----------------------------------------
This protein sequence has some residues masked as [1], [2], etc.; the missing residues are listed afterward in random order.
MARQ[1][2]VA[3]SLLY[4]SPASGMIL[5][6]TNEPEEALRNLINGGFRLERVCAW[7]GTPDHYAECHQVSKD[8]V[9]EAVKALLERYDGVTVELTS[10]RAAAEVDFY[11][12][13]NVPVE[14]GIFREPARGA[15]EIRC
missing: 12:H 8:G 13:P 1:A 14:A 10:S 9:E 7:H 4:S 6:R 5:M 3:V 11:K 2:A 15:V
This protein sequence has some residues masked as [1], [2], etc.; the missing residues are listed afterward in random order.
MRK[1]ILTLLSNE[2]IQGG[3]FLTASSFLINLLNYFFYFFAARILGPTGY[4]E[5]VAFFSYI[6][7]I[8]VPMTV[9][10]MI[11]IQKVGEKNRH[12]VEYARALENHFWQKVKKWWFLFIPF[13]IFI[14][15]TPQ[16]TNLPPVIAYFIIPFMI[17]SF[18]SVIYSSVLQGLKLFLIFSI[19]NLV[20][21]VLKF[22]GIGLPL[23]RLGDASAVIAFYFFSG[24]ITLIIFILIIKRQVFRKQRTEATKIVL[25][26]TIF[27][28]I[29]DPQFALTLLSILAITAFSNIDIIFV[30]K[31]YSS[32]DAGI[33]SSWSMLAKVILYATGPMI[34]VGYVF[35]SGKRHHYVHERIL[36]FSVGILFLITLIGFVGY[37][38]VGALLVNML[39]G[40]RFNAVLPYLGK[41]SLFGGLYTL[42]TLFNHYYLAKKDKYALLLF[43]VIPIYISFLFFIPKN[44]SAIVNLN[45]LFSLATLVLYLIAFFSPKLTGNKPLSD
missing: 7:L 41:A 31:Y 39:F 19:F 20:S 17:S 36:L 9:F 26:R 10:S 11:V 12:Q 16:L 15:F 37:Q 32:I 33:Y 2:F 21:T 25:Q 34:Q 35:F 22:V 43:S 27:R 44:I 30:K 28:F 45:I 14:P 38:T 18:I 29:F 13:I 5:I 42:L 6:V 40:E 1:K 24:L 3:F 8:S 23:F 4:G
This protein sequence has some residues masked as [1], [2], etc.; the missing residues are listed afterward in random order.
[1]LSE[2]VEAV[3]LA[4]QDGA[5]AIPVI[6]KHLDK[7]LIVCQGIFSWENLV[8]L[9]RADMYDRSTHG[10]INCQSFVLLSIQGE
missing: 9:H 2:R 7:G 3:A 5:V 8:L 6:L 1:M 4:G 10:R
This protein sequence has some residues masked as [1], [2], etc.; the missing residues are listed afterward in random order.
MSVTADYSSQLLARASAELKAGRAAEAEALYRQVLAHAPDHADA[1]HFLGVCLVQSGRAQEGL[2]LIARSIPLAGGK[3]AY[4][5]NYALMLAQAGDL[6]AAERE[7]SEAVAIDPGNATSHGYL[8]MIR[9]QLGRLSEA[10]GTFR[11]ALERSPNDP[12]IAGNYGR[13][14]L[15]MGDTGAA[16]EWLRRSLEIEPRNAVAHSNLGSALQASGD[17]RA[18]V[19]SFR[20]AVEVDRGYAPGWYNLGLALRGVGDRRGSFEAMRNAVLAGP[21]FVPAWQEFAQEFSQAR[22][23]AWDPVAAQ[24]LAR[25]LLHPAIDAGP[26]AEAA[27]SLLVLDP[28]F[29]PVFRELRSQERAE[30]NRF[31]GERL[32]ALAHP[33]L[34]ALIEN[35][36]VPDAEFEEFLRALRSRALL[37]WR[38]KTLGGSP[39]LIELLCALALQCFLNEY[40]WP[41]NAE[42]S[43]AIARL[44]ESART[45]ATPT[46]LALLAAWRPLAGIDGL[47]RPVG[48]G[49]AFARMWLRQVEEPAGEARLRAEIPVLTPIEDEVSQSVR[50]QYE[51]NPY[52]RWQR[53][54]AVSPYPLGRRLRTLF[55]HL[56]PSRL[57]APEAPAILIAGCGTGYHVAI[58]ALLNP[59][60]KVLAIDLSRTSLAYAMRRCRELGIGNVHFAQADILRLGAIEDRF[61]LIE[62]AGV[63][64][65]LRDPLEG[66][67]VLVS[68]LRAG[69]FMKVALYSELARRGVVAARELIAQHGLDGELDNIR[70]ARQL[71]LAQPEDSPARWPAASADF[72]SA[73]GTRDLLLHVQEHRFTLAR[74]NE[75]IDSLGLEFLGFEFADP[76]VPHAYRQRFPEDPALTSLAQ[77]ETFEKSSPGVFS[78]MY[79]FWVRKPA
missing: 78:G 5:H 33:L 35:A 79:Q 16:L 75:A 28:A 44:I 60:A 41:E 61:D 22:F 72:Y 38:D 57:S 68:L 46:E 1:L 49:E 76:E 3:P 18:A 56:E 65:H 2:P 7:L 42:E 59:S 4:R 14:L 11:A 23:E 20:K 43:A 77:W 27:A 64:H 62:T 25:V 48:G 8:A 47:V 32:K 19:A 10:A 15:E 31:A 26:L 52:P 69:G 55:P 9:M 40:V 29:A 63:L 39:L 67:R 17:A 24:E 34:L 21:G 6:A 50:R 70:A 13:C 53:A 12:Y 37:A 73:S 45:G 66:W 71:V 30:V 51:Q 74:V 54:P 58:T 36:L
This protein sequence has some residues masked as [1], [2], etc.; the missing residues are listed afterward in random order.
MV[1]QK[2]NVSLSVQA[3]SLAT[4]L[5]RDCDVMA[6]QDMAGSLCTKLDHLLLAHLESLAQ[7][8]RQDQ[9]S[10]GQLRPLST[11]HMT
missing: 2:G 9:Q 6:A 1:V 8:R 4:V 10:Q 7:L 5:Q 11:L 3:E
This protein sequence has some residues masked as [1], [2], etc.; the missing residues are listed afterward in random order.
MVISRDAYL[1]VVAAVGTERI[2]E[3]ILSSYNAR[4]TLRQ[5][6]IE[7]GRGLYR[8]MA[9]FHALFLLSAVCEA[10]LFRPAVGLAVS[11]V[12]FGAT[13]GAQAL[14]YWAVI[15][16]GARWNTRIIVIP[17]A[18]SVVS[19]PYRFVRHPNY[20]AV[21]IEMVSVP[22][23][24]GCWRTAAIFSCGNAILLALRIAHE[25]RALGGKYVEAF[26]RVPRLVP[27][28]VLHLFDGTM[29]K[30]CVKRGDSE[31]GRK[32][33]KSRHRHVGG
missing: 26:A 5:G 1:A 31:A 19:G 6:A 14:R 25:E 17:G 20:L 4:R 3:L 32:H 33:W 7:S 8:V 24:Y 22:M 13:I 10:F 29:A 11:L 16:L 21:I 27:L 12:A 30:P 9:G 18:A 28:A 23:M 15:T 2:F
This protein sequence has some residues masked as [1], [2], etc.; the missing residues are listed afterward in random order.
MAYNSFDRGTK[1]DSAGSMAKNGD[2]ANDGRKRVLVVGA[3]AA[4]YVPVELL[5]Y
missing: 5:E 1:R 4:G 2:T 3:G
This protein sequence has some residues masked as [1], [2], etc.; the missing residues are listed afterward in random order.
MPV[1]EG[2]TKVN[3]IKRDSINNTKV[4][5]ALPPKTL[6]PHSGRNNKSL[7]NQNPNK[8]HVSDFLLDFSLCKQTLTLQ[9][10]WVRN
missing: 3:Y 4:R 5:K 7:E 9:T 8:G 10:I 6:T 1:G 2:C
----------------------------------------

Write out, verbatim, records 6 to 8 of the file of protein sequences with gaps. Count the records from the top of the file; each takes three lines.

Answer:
This protein sequence has some residues masked as [1], [2], etc.; the missing residues are listed afterward in random order.
MVISRDAYL[1]VVAAVGTERI[2]E[3]ILSSYNAR[4]TLRQ[5][6]IE[7]GRGLYR[8]MA[9]FHALFLLSAVCEA[10]LFRPAVGLAVS[11]V[12]FGAT[13]GAQAL[14]YWAVI[15][16]GARWNTRIIVIP[17]A[18]SVVS[19]PYRFVRHPNY[20]AV[21]IEMVSVP[22][23][24]GCWRTAAIFSCGNAILLALRIAHE[25]RALGGKYVEAF[26]RVPRLVP[27][28]VLHLFDGTM[29]K[30]CVKRGDSE[31]GRK[32][33]KSRHRHVGG
missing: 26:A 5:G 1:A 31:A 19:G 6:A 14:R 25:E 17:G 20:L 4:R 3:L 32:H 33:W 7:S 8:V 24:Y 22:M 13:I 10:F 29:A 11:L 16:L 21:I 27:L 12:A 30:P 9:G 18:A 28:A 23:M 15:T 2:F
This protein sequence has some residues masked as [1], [2], etc.; the missing residues are listed afterward in random order.
MAYNSFDRGTK[1]DSAGSMAKNGD[2]ANDGRKRVLVVGA[3]AA[4]YVPVELL[5]Y
missing: 5:E 1:R 4:G 2:T 3:G
This protein sequence has some residues masked as [1], [2], etc.; the missing residues are listed afterward in random order.
MPV[1]EG[2]TKVN[3]IKRDSINNTKV[4][5]ALPPKTL[6]PHSGRNNKSL[7]NQNPNK[8]HVSDFLLDFSLCKQTLTLQ[9][10]WVRN
missing: 3:Y 4:R 5:K 7:E 9:T 8:G 10:I 6:T 1:G 2:C